Israel FM Lieberman orders party to hand out free copies of Charlie Hebdo
Steimatzky, the biggest book chain in the country, had imported 700 copies of the commemorative edition of the French satirical magazine, and planned to present them at a large outlet in Tel Aviv on Monday, but then decided to sell the magazine only online after a political storm erupted.
"You cannot turn the State of Israel into the Islamic State. We won't allow radical Islam to terrorize us and turn the State of Israel into a state that submits to threats and hurts freedom of speech. Steimatzky's behavior is unreasonable and inappropriate, it's surrendering to terrorism," the leader of the Yisrael Beytenu party, told the media.
"I have instructed the young Yisrael Beytenu activists to purchase thousands of copies of the latest issue of the satirical magazine and distribute them to the public at the location where the Steimatzky event was supposed to be held."
— Lahav Harkov (@LahavHarkov) January 25, 2015
Last week, Muslim Knesset member Massoud Ghanayem wrote a letter to Prime Minister Benjamin Netanyahu, pleading with him to ban the magazine, which commemorates the death of 12 members of staff killed by Islamist extremists by publishing a defiant issue with a caricature of Mohammed on the cover.
He said that the sale of the magazine, "is a serious step, very dangerous and stupid, and is not freedom of speech but rather a serious blow to what Muslims hold most holy that will lead to great uproar and anger among the Arabs and Muslims in [this] country in particular, and in the world in general, and no one can know how it will end."
"I hereby appeal to your sense of honor; please personally intervene to prevent Steimatzky from distributing the magazine and the damaging images of the Prophet Mohammed, lest the Israeli government and Steimatzky be responsible for every outcome," wrote the member of the parliament’s Islamic Movement.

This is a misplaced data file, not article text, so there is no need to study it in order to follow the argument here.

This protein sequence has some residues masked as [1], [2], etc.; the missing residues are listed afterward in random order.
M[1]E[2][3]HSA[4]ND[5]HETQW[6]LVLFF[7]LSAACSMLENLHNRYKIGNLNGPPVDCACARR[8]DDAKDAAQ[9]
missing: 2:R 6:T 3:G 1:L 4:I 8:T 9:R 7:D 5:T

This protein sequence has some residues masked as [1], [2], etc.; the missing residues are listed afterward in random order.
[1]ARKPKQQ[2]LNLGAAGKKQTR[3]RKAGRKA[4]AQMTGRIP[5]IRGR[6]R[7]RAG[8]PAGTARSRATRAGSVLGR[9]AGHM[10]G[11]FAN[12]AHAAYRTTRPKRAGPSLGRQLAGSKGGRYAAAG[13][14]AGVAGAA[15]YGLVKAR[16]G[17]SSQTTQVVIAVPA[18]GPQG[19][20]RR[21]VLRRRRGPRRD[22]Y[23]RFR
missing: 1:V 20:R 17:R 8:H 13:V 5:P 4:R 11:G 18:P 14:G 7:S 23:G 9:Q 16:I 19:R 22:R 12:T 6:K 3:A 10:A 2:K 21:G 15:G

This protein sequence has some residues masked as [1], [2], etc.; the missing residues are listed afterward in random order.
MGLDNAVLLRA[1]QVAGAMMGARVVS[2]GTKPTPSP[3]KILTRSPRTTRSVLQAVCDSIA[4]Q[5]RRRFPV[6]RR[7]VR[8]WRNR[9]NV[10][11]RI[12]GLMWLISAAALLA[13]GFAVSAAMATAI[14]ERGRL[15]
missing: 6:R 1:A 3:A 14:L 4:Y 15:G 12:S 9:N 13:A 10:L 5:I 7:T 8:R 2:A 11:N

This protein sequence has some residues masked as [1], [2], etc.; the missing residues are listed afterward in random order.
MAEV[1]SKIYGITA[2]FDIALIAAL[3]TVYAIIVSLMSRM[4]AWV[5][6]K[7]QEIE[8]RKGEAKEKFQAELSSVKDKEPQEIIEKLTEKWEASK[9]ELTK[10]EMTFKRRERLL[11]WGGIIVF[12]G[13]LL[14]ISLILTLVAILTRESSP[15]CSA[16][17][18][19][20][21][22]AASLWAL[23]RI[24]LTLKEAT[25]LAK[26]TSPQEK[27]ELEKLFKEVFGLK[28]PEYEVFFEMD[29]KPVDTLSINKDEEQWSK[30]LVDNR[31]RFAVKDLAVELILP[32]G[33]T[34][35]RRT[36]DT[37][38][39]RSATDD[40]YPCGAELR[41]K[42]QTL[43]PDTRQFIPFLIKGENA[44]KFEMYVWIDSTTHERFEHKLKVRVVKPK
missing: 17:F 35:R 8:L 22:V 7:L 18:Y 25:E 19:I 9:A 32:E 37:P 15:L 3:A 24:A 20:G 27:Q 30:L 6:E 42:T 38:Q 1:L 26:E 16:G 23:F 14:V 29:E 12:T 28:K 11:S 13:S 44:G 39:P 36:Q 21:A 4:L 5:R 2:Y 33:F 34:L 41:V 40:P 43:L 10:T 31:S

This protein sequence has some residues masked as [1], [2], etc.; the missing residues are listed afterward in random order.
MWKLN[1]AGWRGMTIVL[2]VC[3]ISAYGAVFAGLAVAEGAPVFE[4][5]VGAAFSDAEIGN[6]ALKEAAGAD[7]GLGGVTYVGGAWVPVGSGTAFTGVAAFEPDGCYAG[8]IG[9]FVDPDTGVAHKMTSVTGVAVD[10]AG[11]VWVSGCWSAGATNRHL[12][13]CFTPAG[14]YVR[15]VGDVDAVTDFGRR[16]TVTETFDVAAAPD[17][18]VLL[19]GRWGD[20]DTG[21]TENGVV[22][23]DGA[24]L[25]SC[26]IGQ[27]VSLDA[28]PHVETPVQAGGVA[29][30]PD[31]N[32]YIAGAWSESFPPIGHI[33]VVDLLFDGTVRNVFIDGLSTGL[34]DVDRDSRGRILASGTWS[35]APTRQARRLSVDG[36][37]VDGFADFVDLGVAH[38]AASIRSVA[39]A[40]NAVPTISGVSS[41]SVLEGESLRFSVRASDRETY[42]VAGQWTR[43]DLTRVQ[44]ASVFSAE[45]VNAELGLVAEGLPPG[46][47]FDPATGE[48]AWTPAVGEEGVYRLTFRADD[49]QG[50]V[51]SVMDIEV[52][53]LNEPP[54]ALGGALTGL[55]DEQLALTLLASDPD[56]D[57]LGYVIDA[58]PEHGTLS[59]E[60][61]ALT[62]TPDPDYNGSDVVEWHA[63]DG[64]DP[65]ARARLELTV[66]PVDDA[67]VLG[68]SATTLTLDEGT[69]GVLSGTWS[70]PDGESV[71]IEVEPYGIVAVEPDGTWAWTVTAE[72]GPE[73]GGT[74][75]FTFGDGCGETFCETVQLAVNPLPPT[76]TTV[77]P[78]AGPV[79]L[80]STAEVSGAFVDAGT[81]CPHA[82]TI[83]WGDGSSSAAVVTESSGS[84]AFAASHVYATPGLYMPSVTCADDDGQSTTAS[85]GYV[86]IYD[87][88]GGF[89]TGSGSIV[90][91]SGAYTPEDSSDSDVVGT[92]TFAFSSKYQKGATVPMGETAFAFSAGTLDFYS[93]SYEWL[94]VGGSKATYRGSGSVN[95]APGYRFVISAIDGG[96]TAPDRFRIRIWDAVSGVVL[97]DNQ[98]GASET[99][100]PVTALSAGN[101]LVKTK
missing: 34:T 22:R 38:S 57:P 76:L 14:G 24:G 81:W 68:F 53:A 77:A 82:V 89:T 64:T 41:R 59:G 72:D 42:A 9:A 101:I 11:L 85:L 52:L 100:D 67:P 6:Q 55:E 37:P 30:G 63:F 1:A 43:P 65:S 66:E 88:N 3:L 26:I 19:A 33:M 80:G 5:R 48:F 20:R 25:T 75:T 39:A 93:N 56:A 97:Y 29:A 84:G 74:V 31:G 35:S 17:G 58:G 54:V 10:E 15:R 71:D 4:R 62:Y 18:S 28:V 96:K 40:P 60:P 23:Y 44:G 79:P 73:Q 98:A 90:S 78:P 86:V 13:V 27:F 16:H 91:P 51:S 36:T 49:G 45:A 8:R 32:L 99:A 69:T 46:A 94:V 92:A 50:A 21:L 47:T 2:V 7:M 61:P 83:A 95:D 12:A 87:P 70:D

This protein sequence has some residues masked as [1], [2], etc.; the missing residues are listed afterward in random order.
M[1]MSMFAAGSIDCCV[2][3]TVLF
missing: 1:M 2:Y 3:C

His words were echoed by the Higher Arab Monitoring Committee, an official body that oversees relations between Jews and Palestinians, which called Charlie Hebdo a “provocation.” A pro-Arab human rights group also stated that it would attempt to obtain a court injunction against the magazine.
About a fifth of Israel’s 8 million citizens are Muslims.
Lieberman, a Russian émigré, known for his staunch right-wing views, accused those calling for the ban on Charlie Hebdo of “crossing another red line.” Lieberman, who is fighting for his political career ahead of March elections, after becoming embroiled in corruption claims, also alleged that Arab politicians “want to destroy the Jewish state.”
Steimatzky, caught in the middle, said it decided to sell the issue online instead –as its withdrawal from the Tel Aviv store would avoid aggravating its staff, and offer Israelis from other cities access to the magazine.
“This isn't surrender to pressure, but rather consumers who want fair access to the issue and employees who are bothered by it,” assured a statement from the company, which has stocked Charlie Hebdo for the past three years.
The ‘Survivors’ edition, which has been purchased more than 7 million times around the world, went on sale on Monday, at a price of about $9 dollars, and with no buyer allowed to get their hands on more than two copies.